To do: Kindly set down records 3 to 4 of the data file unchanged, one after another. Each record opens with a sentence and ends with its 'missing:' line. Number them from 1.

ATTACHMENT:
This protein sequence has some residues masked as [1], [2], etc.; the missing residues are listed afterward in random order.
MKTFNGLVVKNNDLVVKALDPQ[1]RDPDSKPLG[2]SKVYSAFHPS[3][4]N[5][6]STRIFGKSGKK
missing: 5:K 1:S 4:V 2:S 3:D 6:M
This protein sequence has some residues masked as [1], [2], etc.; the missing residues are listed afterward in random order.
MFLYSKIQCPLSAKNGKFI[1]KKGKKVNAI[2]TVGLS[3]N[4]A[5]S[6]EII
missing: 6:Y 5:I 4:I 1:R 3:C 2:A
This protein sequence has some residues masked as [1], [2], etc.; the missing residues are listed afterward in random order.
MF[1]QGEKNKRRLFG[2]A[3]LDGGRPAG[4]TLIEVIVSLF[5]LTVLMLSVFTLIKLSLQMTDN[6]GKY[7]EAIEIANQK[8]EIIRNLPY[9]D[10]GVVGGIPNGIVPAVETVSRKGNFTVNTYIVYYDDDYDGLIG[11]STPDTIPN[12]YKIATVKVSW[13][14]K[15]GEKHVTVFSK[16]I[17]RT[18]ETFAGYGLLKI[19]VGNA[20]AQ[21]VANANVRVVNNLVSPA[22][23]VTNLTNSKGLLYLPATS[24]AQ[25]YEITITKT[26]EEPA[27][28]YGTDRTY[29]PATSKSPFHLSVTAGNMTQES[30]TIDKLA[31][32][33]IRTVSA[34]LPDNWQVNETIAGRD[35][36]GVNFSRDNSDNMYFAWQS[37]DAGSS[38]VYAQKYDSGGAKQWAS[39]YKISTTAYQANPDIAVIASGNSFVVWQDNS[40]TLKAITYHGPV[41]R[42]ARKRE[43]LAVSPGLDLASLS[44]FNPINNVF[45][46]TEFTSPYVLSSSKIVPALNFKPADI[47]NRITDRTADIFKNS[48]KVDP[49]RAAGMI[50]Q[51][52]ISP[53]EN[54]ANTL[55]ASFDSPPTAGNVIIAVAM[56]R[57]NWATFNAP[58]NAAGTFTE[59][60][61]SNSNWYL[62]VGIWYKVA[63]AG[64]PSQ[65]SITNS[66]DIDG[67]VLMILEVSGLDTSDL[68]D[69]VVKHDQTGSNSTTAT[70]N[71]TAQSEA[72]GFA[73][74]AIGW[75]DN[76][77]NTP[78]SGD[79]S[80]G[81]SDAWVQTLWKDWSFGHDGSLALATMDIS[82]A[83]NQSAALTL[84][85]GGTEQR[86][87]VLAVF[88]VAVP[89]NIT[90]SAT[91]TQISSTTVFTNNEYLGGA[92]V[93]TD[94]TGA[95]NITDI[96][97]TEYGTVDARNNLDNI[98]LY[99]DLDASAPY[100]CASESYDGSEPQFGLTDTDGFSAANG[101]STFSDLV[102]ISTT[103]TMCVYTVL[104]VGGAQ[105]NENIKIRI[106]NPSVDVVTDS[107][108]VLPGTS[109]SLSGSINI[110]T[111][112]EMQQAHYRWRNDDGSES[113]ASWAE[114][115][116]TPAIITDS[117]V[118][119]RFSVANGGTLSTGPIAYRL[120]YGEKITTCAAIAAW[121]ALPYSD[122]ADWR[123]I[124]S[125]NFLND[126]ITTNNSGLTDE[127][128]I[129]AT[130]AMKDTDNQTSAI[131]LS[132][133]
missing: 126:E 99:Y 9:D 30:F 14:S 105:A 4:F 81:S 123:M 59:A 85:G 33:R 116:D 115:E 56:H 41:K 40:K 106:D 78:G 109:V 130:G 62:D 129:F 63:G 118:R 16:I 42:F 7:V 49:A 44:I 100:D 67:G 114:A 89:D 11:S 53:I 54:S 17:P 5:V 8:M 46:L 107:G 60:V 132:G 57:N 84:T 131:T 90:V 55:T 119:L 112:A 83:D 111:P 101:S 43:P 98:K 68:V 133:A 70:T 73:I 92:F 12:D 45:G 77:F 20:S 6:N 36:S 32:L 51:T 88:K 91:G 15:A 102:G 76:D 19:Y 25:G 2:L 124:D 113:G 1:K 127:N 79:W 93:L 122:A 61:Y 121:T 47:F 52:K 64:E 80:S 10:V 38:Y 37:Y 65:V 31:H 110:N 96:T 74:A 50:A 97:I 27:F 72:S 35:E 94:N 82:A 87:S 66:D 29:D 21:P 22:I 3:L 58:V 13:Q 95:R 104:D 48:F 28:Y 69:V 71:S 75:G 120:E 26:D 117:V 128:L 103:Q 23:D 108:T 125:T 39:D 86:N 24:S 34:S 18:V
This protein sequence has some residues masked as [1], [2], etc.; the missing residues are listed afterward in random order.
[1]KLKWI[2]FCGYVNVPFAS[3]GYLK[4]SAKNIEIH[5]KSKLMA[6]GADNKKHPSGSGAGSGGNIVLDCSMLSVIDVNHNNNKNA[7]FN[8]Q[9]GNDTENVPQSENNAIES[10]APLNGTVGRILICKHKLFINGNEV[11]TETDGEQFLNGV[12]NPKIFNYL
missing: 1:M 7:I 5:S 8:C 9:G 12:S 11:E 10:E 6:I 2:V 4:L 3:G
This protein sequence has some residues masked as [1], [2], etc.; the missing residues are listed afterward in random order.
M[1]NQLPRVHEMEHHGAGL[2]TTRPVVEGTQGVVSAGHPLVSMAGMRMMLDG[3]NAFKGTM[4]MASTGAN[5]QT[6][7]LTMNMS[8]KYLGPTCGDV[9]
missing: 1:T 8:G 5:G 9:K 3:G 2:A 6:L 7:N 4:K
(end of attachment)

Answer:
This protein sequence has some residues masked as [1], [2], etc.; the missing residues are listed afterward in random order.
MF[1]QGEKNKRRLFG[2]A[3]LDGGRPAG[4]TLIEVIVSLF[5]LTVLMLSVFTLIKLSLQMTDN[6]GKY[7]EAIEIANQK[8]EIIRNLPY[9]D[10]GVVGGIPNGIVPAVETVSRKGNFTVNTYIVYYDDDYDGLIG[11]STPDTIPN[12]YKIATVKVSW[13][14]K[15]GEKHVTVFSK[16]I[17]RT[18]ETFAGYGLLKI[19]VGNA[20]AQ[21]VANANVRVVNNLVSPA[22][23]VTNLTNSKGLLYLPATS[24]AQ[25]YEITITKT[26]EEPA[27][28]YGTDRTY[29]PATSKSPFHLSVTAGNMTQES[30]TIDKLA[31][32][33]IRTVSA[34]LPDNWQVNETIAGRD[35][36]GVNFSRDNSDNMYFAWQS[37]DAGSS[38]VYAQKYDSGGAKQWAS[39]YKISTTAYQANPDIAVIASGNSFVVWQDNS[40]TLKAITYHGPV[41]R[42]ARKRE[43]LAVSPGLDLASLS[44]FNPINNVF[45][46]TEFTSPYVLSSSKIVPALNFKPADI[47]NRITDRTADIFKNS[48]KVDP[49]RAAGMI[50]Q[51][52]ISP[53]EN[54]ANTL[55]ASFDSPPTAGNVIIAVAM[56]R[57]NWATFNAP[58]NAAGTFTE[59][60][61]SNSNWYL[62]VGIWYKVA[63]AG[64]PSQ[65]SITNS[66]DIDG[67]VLMILEVSGLDTSDL[68]D[69]VVKHDQTGSNSTTAT[70]N[71]TAQSEA[72]GFA[73][74]AIGW[75]DN[76][77]NTP[78]SGD[79]S[80]G[81]SDAWVQTLWKDWSFGHDGSLALATMDIS[82]A[83]NQSAALTL[84][85]GGTEQR[86][87]VLAVF[88]VAVP[89]NIT[90]SAT[91]TQISSTTVFTNNEYLGGA[92]V[93]TD[94]TGA[95]NITDI[96][97]TEYGTVDARNNLDNI[98]LY[99]DLDASAPY[100]CASESYDGSEPQFGLTDTDGFSAANG[101]STFSDLV[102]ISTT[103]TMCVYTVL[104]VGGAQ[105]NENIKIRI[106]NPSVDVVTDS[107][108]VLPGTS[109]SLSGSINI[110]T[111][112]EMQQAHYRWRNDDGSES[113]ASWAE[114][115][116]TPAIITDS[117]V[118][119]RFSVANGGTLSTGPIAYRL[120]YGEKITTCAAIAAW[121]ALPYSD[122]ADWR[123]I[124]S[125]NFLND[126]ITTNNSGLTDE[127][128]I[129]AT[130]AMKDTDNQTSAI[131]LS[132][133]
missing: 126:E 99:Y 9:D 30:F 14:S 105:A 4:F 81:S 123:M 59:A 85:G 33:R 116:D 115:E 56:H 41:K 40:K 106:D 78:G 109:V 130:G 62:D 129:F 63:G 118:R 16:I 42:F 7:V 49:A 44:I 100:D 67:G 114:A 89:D 11:S 53:I 54:S 17:P 5:V 8:M 46:L 107:G 60:V 132:G 57:N 84:T 131:T 90:V 55:T 119:L 112:A 83:D 111:P 101:S 43:P 98:K 68:V 133:A 70:T 73:I 92:F 12:D 45:G 77:F 20:S 6:N 36:S 32:L 51:T 88:K 91:G 15:A 102:G 76:D 19:Y 25:G 2:L 124:D 113:G 1:K 127:N 79:W 93:L 122:A 61:Y 121:T 47:F 52:K 64:E 80:S 10:V 38:Y 37:Y 65:V 31:H 110:N 96:T 74:A 50:A 97:I 27:F 72:S 35:E 94:N 82:A 87:S 66:D 29:D 21:P 22:I 3:L 58:V 13:Q 95:R 104:D 48:F 28:Y 69:V 71:S 75:G 120:E 26:D 117:V 128:L 103:Q 23:D 108:T 125:T 39:D 86:N 24:S 34:S 18:V
This protein sequence has some residues masked as [1], [2], etc.; the missing residues are listed afterward in random order.
[1]KLKWI[2]FCGYVNVPFAS[3]GYLK[4]SAKNIEIH[5]KSKLMA[6]GADNKKHPSGSGAGSGGNIVLDCSMLSVIDVNHNNNKNA[7]FN[8]Q[9]GNDTENVPQSENNAIES[10]APLNGTVGRILICKHKLFINGNEV[11]TETDGEQFLNGV[12]NPKIFNYL
missing: 1:M 7:I 5:S 8:C 9:G 12:S 11:E 10:E 6:I 2:V 4:L 3:G